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Resolving Social Conflict Is Key to Survival of Bacterial Communities

Far from being selfish organisms whose sole purpose is to maximize their own reproduction, bacteria in large communities work for the greater good by resolving a social conflict among individuals to enhance the survival of their entire community.

The discovery of this unusual behavior among bacteria in large communities, detailed in a paper in the July 22 advance online publication of Nature, comes not from any inherent altruism among the bacteria. Instead, it “emerges” spontaneously from the community in which the bacteria grow.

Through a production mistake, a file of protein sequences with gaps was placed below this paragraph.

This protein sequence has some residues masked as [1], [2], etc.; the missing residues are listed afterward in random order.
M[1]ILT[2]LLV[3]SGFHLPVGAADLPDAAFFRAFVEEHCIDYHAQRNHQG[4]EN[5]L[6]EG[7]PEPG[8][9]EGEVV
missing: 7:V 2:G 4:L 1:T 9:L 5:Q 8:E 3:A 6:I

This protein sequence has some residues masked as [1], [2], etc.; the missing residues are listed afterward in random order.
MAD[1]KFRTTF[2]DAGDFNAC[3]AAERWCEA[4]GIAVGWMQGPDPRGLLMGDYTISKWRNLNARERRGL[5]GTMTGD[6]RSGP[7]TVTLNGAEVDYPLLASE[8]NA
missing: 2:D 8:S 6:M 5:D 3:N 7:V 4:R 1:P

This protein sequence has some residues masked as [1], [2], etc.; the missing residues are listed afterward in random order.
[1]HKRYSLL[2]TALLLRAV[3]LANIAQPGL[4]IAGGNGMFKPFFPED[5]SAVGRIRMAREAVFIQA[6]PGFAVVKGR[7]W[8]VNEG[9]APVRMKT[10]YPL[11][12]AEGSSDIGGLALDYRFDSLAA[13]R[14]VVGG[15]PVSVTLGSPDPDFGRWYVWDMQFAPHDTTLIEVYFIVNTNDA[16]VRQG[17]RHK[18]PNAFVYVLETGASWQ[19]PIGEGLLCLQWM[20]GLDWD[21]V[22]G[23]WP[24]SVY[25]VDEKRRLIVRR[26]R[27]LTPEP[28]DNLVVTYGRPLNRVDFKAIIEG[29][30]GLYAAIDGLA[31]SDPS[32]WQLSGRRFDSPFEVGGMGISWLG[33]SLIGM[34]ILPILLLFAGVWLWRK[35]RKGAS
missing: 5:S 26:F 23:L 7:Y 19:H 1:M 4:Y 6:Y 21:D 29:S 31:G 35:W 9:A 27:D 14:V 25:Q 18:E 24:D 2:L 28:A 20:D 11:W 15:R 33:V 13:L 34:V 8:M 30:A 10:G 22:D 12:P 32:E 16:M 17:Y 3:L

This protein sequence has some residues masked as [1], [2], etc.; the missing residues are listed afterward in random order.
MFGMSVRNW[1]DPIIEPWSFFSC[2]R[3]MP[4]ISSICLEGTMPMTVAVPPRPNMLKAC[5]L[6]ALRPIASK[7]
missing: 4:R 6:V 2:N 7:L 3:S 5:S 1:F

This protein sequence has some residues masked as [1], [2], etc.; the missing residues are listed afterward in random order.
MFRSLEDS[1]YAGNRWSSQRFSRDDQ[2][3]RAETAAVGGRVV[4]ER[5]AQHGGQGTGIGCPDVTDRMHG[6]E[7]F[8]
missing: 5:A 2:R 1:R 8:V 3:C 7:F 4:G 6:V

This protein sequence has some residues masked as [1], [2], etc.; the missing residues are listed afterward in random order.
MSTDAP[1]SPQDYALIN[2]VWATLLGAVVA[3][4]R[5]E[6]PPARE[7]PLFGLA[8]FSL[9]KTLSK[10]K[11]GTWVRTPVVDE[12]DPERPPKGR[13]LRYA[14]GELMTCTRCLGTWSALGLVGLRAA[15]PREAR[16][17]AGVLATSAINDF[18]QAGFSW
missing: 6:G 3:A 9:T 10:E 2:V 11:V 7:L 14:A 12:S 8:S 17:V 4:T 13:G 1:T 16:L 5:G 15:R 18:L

It turns out that, much like human societies, bacterial communities benefit when they can balance opposing needs within the group.